This paper, published by the Mackinac Institute, estimates the effects of Alabama’s reintroduction of barbering licensing requirements on the receipts and growth of barber shops in the state. It contains state-level comparisons of barber and beauty shops in Alabama, as well as comparing these Alabama statistics to that of nearby bordering states. In addition, I compare data from Alabama border counties to data from contiguous counties in Georgia and Florida.

The results of this analysis show that after barber licensing was introduced in Alabama, barber shop receipts grew 2.6 percentage points faster than beauty shops and barber shops per person grew 6.7 percentage points slower than beauty shops in the state. In other words, barber licensing requirements appear to have limited competition for existing Alabama barbers and they benefited with higher earnings. A similar result emerges when comparing barber shops in bordering states and bordering counties in Georgia and Florida. This comparison produces evidence consistent with the economic theory that occupational licensing restricts competition and harms consumers by limiting choice and increasing prices.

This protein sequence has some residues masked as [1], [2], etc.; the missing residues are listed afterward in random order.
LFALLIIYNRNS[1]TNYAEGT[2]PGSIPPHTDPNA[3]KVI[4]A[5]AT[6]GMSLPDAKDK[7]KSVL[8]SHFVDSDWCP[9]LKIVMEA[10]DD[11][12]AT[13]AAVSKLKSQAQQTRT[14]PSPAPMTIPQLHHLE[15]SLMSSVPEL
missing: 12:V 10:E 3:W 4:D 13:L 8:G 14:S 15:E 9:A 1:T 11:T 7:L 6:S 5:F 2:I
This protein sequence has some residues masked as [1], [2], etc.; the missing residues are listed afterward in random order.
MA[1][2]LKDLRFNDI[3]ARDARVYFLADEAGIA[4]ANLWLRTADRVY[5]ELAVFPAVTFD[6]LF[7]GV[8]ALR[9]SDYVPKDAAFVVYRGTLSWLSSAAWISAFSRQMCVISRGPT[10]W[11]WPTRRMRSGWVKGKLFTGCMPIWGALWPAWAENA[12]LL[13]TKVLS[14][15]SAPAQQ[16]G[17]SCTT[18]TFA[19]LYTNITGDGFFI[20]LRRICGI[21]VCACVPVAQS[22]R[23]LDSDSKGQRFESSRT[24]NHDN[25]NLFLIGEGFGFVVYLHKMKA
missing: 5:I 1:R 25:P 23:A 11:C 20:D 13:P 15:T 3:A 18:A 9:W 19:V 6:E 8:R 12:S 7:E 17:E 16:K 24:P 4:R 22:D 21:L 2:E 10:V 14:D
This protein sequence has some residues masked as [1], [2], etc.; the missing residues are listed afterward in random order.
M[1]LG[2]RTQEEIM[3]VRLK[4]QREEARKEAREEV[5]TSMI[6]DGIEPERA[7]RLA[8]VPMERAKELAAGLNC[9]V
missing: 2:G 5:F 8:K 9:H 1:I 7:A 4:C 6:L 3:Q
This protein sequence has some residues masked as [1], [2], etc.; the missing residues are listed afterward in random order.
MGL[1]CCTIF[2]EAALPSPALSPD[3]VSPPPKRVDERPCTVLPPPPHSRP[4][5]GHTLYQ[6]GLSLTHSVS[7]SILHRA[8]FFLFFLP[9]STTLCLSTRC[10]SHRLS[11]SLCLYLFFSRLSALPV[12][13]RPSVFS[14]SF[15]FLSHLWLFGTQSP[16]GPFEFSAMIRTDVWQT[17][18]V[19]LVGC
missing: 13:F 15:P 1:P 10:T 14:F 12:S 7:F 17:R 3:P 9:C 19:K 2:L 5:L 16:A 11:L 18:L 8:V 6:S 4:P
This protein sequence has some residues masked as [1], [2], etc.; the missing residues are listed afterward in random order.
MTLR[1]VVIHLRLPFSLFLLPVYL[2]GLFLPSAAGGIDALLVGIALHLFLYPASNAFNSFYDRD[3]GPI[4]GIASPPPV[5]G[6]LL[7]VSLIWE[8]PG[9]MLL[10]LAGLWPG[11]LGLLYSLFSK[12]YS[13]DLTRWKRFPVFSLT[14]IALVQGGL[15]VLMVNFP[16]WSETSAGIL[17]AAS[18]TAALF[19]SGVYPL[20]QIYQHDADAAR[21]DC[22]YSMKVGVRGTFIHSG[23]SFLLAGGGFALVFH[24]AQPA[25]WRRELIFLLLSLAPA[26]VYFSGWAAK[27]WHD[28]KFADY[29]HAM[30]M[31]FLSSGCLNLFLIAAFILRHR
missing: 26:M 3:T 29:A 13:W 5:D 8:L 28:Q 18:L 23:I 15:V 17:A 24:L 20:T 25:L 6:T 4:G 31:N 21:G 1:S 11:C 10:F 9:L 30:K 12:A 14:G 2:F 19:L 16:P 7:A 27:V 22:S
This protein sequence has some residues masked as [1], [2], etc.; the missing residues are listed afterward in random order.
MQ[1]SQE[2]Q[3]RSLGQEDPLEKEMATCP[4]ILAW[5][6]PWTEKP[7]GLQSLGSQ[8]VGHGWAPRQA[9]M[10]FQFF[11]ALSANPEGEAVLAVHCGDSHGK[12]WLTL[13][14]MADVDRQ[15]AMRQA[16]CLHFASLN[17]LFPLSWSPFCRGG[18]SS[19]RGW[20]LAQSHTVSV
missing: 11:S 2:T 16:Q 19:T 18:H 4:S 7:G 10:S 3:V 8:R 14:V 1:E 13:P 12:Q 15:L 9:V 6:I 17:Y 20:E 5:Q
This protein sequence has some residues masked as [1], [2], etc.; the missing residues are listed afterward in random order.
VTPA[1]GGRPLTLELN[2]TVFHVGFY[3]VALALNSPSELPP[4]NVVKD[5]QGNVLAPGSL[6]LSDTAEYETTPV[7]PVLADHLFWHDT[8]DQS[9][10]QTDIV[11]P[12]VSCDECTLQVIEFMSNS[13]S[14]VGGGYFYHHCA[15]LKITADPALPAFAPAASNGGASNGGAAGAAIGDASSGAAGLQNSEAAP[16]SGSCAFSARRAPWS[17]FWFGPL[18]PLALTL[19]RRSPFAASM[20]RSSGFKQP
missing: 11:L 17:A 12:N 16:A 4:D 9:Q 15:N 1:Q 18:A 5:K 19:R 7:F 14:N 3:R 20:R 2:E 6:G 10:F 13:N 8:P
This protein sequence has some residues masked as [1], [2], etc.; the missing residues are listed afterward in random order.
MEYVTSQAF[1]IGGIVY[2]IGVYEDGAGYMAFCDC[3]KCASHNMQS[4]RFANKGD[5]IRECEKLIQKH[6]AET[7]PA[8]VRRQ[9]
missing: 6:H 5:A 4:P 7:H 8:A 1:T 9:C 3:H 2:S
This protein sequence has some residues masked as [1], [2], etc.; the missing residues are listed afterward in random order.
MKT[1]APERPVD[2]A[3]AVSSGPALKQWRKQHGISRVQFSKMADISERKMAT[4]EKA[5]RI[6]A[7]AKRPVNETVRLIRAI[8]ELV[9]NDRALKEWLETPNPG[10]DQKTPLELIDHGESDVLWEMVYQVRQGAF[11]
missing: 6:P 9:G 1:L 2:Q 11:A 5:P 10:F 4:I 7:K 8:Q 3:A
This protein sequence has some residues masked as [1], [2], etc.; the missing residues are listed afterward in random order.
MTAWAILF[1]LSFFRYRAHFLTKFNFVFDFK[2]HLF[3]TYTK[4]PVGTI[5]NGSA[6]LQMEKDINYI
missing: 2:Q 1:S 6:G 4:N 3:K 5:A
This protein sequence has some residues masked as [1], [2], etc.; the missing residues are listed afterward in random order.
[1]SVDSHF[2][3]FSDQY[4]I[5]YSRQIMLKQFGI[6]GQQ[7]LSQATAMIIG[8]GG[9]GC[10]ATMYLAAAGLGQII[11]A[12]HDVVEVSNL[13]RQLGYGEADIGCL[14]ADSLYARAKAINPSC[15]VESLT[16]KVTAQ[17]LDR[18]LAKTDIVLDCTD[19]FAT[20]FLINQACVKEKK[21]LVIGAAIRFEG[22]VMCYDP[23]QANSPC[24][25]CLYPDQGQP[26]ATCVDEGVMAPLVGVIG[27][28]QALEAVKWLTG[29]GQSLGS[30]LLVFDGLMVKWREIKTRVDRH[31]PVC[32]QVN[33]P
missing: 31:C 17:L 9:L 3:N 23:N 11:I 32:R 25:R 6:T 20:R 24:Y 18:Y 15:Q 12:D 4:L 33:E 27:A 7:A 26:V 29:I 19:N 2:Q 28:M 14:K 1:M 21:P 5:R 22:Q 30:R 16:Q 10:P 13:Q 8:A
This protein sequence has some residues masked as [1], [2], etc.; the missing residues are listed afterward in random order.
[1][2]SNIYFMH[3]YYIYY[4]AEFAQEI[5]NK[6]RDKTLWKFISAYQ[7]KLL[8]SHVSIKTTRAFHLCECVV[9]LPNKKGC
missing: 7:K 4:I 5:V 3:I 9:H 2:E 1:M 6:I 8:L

Dr. Edward Timmons, Associate Professor of Economics at St. Francis University and author of this study, has conducted extensive research on occupational licensing reforms in the states. At API’s release event for “The Costs of Occupational Licensing in Alabama”, Dr. Timmons presented compelling evidence on the harmful affects of occupational licensing across the country: ”Occupational licensing has grown from affecting 5% of workers in 1950 to as much as 29% today. Licensing increases prices for consumers but there is little evidence that it enhances quality. My research suggests that the elimination of barber licensing in 1983 in Alabama increased competition in the marketplace as measured by decreases in barber wages and reductions in the number of cosmetologists.”

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